Music is an art form that almost everyone loves. We can relate to the many emotions that it transmits; it can entertain us; it’s an important part of other art forms, and music can also help you improve your Spanish.

Spanish has many grammar rules, an insane amount of verb conjugations when compared to other languages, accent marks on specific syllables, and even some complex sounds: like the “rr” or “ñ”. Therefore, it can prove challenging to learn, especially for those who speak English. That’s why it’s important to complement your lessons by doing something cool, like listening to music.

To help you in your Spanish language learning journey, we’ve created this new blog series where we’ll suggest different songs in Spanish for you to learn, practice, and enjoy. We will tell you key phrases, key vocabulary, and more so that it’s very useful and relevant.

As with everything, it is better to start learning from the easiest and most basic things. So, these songs will help you understand the present tense in Spanish.

Listening to Music for Language Acquisition

Music and language have a lot of similarities. Both spark activity in the same parts of the brain. They also have tones, rhythm, and are composed of certain structures. That’s why having a musical background helps you to learn a new language, and knowing a second language provides you with abilities for music. Both activities help improve the other.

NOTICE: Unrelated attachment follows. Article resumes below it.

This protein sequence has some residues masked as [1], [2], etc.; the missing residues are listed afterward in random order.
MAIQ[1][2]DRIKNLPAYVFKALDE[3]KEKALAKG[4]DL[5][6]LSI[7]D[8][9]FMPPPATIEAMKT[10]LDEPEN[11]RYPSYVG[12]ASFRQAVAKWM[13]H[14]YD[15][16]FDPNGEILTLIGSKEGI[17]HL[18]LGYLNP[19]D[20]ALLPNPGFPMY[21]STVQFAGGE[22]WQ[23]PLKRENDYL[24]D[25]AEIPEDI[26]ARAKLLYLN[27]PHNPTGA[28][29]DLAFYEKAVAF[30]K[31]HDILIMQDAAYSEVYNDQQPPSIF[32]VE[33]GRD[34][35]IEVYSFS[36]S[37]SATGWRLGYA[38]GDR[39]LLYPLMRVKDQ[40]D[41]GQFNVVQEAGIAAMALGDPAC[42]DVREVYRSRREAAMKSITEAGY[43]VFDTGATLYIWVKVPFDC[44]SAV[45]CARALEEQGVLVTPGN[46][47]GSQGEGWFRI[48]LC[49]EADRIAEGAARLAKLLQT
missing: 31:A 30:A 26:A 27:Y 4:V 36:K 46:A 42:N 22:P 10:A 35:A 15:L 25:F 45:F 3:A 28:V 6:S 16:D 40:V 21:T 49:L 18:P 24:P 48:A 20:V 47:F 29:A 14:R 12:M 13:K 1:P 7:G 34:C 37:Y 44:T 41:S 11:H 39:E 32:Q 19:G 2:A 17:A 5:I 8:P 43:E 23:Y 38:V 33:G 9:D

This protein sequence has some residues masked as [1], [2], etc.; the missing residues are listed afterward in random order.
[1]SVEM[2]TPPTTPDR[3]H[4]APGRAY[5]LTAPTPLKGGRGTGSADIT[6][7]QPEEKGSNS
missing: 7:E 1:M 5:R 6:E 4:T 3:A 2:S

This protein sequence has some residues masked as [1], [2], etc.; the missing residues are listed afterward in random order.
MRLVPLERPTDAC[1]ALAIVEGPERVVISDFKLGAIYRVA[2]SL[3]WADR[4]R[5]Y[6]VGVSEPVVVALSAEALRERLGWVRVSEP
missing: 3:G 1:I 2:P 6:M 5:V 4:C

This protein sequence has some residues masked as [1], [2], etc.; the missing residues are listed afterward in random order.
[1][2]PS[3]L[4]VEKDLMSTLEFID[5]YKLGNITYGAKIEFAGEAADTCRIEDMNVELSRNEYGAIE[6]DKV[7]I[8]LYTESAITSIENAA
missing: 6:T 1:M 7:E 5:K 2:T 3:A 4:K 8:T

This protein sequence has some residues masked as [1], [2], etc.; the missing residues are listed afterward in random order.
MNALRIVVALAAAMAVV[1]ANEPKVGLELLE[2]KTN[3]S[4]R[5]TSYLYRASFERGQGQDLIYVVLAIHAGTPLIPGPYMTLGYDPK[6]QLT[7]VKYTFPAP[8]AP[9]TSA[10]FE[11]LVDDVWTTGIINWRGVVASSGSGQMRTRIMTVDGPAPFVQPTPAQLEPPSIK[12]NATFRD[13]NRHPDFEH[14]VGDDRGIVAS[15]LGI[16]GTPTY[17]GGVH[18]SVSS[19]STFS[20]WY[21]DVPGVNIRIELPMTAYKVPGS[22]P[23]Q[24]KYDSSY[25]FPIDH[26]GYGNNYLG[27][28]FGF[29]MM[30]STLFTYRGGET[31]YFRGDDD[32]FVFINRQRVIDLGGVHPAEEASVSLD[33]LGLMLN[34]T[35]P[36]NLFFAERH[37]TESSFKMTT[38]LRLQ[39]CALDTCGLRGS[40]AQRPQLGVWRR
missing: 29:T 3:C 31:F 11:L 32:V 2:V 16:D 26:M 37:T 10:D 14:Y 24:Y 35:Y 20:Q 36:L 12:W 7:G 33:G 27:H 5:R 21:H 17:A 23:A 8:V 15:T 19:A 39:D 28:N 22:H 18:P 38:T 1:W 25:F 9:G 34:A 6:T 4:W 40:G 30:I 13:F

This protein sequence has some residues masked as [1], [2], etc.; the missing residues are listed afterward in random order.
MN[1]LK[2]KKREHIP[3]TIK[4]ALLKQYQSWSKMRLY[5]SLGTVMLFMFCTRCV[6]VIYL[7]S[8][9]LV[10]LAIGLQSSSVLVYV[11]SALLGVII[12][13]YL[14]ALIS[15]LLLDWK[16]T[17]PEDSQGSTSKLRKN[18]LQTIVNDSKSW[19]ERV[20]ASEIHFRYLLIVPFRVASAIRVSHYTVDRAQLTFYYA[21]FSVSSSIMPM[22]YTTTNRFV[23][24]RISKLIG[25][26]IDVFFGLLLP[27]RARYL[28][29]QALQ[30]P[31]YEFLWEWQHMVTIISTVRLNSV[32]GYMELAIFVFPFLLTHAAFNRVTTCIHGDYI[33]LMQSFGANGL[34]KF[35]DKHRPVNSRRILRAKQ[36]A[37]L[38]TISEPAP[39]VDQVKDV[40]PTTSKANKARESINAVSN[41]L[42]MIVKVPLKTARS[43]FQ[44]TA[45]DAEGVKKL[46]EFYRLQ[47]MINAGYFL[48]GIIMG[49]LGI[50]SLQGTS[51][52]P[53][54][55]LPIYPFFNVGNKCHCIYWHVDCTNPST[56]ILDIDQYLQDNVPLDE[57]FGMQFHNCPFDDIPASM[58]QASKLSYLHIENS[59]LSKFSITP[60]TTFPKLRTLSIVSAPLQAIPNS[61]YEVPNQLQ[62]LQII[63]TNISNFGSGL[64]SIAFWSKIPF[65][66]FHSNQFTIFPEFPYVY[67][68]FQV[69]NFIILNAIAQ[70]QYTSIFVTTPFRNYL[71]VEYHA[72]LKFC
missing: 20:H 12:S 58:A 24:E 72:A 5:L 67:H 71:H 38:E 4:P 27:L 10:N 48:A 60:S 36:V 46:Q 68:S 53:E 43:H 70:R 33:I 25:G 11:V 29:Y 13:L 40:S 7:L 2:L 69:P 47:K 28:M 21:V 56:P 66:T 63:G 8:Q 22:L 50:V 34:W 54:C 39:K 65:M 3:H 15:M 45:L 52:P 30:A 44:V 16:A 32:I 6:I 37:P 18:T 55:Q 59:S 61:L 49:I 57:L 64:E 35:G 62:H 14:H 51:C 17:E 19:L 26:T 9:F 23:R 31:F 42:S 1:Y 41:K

Music also helps learning a new language because it provides new vocabulary within a context; it helps with our listening and pronunciation skills and teaches us about idioms and expressions.

From childhood, adults teach us words and phrases with a certain rhythm or song. After all, a lot of us learned the alphabet by singing it. Music can help us learn even the smallest things.

8 Songs in Present Tense to Improve your Spanish

1. Corro, vuelo, me acelero – Timbiriche

Timbiriche is a very popular Mexican group from the 80s, but its songs left a mark throughout the generations. This song is about seeing your crush and the feelings you get; it’s about innocent love.